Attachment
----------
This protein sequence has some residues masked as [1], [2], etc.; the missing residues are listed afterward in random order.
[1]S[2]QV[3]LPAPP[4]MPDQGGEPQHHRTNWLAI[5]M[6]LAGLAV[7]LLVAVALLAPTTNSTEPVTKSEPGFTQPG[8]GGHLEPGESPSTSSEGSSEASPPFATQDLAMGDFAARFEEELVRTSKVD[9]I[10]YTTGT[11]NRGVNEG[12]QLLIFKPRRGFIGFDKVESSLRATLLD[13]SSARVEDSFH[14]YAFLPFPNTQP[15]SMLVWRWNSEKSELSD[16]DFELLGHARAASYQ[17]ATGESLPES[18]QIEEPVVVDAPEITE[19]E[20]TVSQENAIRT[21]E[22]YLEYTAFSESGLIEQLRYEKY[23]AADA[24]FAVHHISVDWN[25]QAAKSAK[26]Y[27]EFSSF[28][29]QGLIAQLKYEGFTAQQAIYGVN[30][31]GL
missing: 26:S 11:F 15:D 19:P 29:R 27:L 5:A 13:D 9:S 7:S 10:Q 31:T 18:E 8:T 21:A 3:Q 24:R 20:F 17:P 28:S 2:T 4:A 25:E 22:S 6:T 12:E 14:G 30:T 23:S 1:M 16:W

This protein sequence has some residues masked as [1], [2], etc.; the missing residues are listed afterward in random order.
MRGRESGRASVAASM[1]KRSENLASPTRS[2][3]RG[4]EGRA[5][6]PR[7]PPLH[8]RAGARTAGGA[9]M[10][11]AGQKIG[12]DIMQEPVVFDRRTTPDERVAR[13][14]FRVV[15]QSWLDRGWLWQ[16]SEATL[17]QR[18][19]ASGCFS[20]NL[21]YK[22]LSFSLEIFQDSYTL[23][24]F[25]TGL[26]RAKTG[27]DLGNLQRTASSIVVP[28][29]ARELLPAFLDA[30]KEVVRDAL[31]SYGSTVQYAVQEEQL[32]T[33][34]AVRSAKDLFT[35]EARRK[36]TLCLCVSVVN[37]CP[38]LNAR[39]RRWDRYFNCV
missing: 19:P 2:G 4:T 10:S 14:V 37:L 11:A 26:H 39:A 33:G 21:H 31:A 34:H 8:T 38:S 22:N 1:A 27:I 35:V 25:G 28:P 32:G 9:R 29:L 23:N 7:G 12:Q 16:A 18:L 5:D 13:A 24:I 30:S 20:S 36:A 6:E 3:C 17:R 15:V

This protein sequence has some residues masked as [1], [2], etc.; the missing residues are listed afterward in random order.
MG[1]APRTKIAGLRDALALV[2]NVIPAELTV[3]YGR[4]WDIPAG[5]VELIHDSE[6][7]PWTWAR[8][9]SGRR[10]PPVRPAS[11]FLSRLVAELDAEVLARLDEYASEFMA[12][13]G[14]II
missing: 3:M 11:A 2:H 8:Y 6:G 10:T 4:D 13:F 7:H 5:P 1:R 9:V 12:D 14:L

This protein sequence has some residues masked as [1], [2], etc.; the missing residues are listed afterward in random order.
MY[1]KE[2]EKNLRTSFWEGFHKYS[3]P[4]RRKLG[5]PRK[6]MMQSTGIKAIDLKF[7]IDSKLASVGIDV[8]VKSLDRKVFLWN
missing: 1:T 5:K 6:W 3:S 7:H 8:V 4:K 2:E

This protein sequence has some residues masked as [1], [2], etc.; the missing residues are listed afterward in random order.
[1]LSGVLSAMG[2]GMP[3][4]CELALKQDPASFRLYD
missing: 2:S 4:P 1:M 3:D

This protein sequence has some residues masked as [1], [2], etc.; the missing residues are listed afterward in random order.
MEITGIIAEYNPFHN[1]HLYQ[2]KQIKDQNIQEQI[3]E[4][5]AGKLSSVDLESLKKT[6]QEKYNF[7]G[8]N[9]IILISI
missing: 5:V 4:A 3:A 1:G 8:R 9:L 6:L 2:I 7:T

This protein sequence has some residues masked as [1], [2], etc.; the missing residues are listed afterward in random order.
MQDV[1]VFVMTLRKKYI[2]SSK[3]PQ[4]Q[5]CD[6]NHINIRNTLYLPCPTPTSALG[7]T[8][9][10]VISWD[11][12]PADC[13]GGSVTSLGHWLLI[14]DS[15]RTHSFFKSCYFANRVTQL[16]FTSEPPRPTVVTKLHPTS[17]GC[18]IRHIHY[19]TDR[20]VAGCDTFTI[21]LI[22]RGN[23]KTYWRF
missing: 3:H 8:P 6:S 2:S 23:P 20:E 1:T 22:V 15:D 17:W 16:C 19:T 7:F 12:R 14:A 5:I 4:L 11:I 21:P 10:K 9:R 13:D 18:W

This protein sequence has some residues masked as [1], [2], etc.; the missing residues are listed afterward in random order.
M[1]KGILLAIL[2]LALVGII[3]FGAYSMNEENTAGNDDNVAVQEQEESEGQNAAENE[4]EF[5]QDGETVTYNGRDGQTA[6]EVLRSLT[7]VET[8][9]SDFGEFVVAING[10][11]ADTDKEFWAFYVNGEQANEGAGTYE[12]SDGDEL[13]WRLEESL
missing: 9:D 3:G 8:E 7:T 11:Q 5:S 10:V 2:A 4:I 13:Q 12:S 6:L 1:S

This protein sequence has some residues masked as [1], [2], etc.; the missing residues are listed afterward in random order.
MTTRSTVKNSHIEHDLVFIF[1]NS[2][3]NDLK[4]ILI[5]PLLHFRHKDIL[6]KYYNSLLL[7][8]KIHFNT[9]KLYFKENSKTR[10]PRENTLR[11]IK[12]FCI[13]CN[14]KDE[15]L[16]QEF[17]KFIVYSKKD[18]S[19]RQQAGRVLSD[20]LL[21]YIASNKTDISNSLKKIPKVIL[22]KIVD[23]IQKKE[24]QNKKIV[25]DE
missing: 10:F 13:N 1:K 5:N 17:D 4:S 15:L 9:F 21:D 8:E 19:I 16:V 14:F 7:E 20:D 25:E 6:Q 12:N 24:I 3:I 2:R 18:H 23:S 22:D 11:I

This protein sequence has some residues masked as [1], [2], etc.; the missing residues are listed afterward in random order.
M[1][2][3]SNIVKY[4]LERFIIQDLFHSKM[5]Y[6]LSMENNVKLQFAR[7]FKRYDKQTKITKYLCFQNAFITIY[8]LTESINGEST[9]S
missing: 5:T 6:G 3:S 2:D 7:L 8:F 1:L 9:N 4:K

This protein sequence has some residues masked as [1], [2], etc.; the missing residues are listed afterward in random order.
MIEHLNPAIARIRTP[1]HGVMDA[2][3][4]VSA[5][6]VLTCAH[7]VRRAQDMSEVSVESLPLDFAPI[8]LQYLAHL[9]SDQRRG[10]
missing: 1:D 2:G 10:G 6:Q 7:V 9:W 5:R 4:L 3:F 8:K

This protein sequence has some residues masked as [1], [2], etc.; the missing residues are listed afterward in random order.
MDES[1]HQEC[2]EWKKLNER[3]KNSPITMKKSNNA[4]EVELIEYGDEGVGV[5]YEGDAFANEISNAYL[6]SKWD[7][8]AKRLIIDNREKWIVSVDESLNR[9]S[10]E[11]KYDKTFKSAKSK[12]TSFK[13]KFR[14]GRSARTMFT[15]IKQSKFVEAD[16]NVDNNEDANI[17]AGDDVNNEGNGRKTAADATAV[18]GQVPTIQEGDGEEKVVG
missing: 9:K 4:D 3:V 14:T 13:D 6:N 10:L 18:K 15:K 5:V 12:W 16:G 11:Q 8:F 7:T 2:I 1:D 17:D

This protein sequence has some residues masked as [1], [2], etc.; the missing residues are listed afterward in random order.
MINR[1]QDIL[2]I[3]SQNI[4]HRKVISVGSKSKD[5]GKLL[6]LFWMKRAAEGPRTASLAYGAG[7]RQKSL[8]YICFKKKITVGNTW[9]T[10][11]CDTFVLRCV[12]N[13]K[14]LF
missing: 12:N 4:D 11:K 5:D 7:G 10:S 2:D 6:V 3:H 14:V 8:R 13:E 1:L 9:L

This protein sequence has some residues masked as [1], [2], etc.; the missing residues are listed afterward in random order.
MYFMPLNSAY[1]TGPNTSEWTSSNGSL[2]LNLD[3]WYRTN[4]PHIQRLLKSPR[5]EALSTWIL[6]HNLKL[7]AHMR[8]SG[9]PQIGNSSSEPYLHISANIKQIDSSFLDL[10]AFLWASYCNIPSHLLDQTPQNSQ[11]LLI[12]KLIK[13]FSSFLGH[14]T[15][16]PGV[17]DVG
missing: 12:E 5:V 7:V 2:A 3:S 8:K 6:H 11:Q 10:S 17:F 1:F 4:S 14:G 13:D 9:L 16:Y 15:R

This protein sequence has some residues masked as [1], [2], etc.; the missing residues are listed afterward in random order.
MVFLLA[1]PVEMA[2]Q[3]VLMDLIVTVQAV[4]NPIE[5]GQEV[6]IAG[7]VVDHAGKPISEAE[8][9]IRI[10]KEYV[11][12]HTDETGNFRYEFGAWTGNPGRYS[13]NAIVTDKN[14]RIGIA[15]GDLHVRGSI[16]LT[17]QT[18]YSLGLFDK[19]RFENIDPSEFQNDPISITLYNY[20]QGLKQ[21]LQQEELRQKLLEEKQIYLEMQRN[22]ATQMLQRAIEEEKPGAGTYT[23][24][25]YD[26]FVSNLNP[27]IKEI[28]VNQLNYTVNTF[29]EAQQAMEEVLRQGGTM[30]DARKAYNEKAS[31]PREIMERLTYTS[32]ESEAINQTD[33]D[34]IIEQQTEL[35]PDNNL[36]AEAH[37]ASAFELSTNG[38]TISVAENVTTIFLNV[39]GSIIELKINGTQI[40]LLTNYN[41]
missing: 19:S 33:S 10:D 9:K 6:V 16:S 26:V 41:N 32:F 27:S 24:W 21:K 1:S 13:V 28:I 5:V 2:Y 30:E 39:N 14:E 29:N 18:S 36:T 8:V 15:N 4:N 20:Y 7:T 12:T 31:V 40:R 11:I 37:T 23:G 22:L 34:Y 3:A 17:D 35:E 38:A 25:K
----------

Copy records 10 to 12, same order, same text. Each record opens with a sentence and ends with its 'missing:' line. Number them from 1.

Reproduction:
This protein sequence has some residues masked as [1], [2], etc.; the missing residues are listed afterward in random order.
M[1][2][3]SNIVKY[4]LERFIIQDLFHSKM[5]Y[6]LSMENNVKLQFAR[7]FKRYDKQTKITKYLCFQNAFITIY[8]LTESINGEST[9]S
missing: 5:T 6:G 3:S 2:D 7:L 8:F 1:L 9:N 4:K

This protein sequence has some residues masked as [1], [2], etc.; the missing residues are listed afterward in random order.
MIEHLNPAIARIRTP[1]HGVMDA[2][3][4]VSA[5][6]VLTCAH[7]VRRAQDMSEVSVESLPLDFAPI[8]LQYLAHL[9]SDQRRG[10]
missing: 1:D 2:G 10:G 6:Q 7:V 9:W 5:R 4:L 3:F 8:K

This protein sequence has some residues masked as [1], [2], etc.; the missing residues are listed afterward in random order.
MDES[1]HQEC[2]EWKKLNER[3]KNSPITMKKSNNA[4]EVELIEYGDEGVGV[5]YEGDAFANEISNAYL[6]SKWD[7][8]AKRLIIDNREKWIVSVDESLNR[9]S[10]E[11]KYDKTFKSAKSK[12]TSFK[13]KFR[14]GRSARTMFT[15]IKQSKFVEAD[16]NVDNNEDANI[17]AGDDVNNEGNGRKTAADATAV[18]GQVPTIQEGDGEEKVVG
missing: 9:K 4:D 3:V 14:T 13:D 6:N 10:L 18:K 15:K 5:V 12:W 16:G 11:Q 8:F 7:T 2:I 1:D 17:D